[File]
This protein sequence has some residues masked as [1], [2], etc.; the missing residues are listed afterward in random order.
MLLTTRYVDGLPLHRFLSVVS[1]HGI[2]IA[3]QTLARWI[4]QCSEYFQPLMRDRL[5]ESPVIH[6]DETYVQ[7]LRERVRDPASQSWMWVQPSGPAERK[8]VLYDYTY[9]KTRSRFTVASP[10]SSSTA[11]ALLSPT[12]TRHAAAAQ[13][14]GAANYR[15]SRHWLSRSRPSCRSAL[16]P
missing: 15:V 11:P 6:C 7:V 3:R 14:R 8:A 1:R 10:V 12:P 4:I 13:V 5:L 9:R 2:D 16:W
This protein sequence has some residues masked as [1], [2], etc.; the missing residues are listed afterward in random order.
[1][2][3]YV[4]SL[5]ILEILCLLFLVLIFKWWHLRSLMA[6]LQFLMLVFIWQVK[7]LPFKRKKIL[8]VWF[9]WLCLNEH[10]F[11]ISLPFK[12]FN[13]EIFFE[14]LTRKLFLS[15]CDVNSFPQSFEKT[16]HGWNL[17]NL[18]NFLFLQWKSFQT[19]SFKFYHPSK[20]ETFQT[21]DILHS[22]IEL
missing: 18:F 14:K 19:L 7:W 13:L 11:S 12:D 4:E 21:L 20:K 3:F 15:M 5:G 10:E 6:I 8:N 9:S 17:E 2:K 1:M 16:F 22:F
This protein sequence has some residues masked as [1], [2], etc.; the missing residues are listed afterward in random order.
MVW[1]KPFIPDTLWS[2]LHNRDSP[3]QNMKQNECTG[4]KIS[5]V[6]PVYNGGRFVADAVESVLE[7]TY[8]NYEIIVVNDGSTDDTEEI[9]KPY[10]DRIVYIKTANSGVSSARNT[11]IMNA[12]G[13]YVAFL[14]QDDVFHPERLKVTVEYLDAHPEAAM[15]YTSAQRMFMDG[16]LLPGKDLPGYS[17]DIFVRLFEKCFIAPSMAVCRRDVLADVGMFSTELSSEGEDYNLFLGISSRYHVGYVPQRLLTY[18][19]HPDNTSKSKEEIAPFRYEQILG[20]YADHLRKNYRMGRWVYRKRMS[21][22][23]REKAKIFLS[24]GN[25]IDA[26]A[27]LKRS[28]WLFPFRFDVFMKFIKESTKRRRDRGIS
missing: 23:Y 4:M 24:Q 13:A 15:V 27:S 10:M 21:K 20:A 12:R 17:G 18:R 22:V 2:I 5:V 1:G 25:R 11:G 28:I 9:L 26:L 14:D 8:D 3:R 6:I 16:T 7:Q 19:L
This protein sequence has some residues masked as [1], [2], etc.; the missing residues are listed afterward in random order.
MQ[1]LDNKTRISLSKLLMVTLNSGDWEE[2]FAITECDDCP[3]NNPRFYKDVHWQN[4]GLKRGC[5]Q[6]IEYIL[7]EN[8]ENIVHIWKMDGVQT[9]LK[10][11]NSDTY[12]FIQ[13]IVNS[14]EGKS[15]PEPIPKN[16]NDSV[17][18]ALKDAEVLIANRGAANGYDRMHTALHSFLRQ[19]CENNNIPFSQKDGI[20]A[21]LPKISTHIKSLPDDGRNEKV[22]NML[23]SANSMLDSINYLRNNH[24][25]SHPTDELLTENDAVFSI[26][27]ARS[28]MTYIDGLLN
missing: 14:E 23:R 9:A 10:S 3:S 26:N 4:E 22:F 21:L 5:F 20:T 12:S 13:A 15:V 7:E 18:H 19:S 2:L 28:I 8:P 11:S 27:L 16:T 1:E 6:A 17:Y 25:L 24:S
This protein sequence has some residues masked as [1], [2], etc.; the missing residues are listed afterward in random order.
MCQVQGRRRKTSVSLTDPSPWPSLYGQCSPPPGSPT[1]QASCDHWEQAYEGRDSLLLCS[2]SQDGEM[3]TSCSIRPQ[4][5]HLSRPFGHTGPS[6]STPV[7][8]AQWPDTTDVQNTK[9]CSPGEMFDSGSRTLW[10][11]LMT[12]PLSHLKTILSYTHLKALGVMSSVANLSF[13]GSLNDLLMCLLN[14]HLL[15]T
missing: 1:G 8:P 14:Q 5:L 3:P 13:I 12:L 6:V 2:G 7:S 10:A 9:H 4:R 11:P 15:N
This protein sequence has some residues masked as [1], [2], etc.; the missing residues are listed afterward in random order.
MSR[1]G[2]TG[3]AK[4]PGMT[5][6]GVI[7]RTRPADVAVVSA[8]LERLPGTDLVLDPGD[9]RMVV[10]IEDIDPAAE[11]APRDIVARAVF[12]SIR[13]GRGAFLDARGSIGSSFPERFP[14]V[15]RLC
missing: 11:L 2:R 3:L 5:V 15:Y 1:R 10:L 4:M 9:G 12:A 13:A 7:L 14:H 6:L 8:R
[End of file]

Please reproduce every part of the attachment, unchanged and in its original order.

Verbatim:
This protein sequence has some residues masked as [1], [2], etc.; the missing residues are listed afterward in random order.
MLLTTRYVDGLPLHRFLSVVS[1]HGI[2]IA[3]QTLARWI[4]QCSEYFQPLMRDRL[5]ESPVIH[6]DETYVQ[7]LRERVRDPASQSWMWVQPSGPAERK[8]VLYDYTY[9]KTRSRFTVASP[10]SSSTA[11]ALLSPT[12]TRHAAAAQ[13][14]GAANYR[15]SRHWLSRSRPSCRSAL[16]P
missing: 15:V 11:P 6:C 7:V 3:R 14:R 8:A 1:R 10:V 12:P 4:I 13:V 5:L 9:R 2:D 16:W
This protein sequence has some residues masked as [1], [2], etc.; the missing residues are listed afterward in random order.
[1][2][3]YV[4]SL[5]ILEILCLLFLVLIFKWWHLRSLMA[6]LQFLMLVFIWQVK[7]LPFKRKKIL[8]VWF[9]WLCLNEH[10]F[11]ISLPFK[12]FN[13]EIFFE[14]LTRKLFLS[15]CDVNSFPQSFEKT[16]HGWNL[17]NL[18]NFLFLQWKSFQT[19]SFKFYHPSK[20]ETFQT[21]DILHS[22]IEL
missing: 18:F 14:K 19:L 7:W 13:L 11:S 12:D 4:E 21:L 20:K 3:F 15:M 5:G 10:E 6:I 8:N 9:S 17:E 2:K 1:M 16:F 22:F
This protein sequence has some residues masked as [1], [2], etc.; the missing residues are listed afterward in random order.
MVW[1]KPFIPDTLWS[2]LHNRDSP[3]QNMKQNECTG[4]KIS[5]V[6]PVYNGGRFVADAVESVLE[7]TY[8]NYEIIVVNDGSTDDTEEI[9]KPY[10]DRIVYIKTANSGVSSARNT[11]IMNA[12]G[13]YVAFL[14]QDDVFHPERLKVTVEYLDAHPEAAM[15]YTSAQRMFMDG[16]LLPGKDLPGYS[17]DIFVRLFEKCFIAPSMAVCRRDVLADVGMFSTELSSEGEDYNLFLGISSRYHVGYVPQRLLTY[18][19]HPDNTSKSKEEIAPFRYEQILG[20]YADHLRKNYRMGRWVYRKRMS[21][22][23]REKAKIFLS[24]GN[25]IDA[26]A[27]LKRS[28]WLFPFRFDVFMKFIKESTKRRRDRGIS
missing: 23:Y 4:M 24:Q 13:A 15:V 27:S 10:M 21:K 20:A 12:R 17:G 18:R 22:V 2:I 5:V 1:G 25:R 11:G 28:I 9:L 26:L 14:D 8:D 3:R 6:I 16:T 7:Q 19:L
This protein sequence has some residues masked as [1], [2], etc.; the missing residues are listed afterward in random order.
MQ[1]LDNKTRISLSKLLMVTLNSGDWEE[2]FAITECDDCP[3]NNPRFYKDVHWQN[4]GLKRGC[5]Q[6]IEYIL[7]EN[8]ENIVHIWKMDGVQT[9]LK[10][11]NSDTY[12]FIQ[13]IVNS[14]EGKS[15]PEPIPKN[16]NDSV[17][18]ALKDAEVLIANRGAANGYDRMHTALHSFLRQ[19]CENNNIPFSQKDGI[20]A[21]LPKISTHIKSLPDDGRNEKV[22]NML[23]SANSMLDSINYLRNNH[24][25]SHPTDELLTENDAVFSI[26][27]ARS[28]MTYIDGLLN
missing: 14:E 23:R 9:A 10:S 3:S 26:N 4:E 22:F 21:L 5:F 20:T 12:S 13:A 15:V 7:E 18:H 19:S 2:L 28:I 8:P 11:S 27:L 16:T 1:E 6:A 17:Y 25:L 24:S
This protein sequence has some residues masked as [1], [2], etc.; the missing residues are listed afterward in random order.
MCQVQGRRRKTSVSLTDPSPWPSLYGQCSPPPGSPT[1]QASCDHWEQAYEGRDSLLLCS[2]SQDGEM[3]TSCSIRPQ[4][5]HLSRPFGHTGPS[6]STPV[7][8]AQWPDTTDVQNTK[9]CSPGEMFDSGSRTLW[10][11]LMT[12]PLSHLKTILSYTHLKALGVMSSVANLSF[13]GSLNDLLMCLLN[14]HLL[15]T
missing: 1:G 8:P 14:Q 5:L 3:P 13:I 12:L 6:V 2:G 7:S 10:A 9:H 4:R 11:P 15:N
This protein sequence has some residues masked as [1], [2], etc.; the missing residues are listed afterward in random order.
MSR[1]G[2]TG[3]AK[4]PGMT[5][6]GVI[7]RTRPADVAVVSA[8]LERLPGTDLVLDPGD[9]RMVV[10]IEDIDPAAE[11]APRDIVARAVF[12]SIR[13]GRGAFLDARGSIGSSFPERFP[14]V[15]RLC
missing: 11:L 2:R 3:L 5:V 15:Y 1:R 10:L 4:M 9:G 12:A 13:A 7:L 14:H 6:L 8:R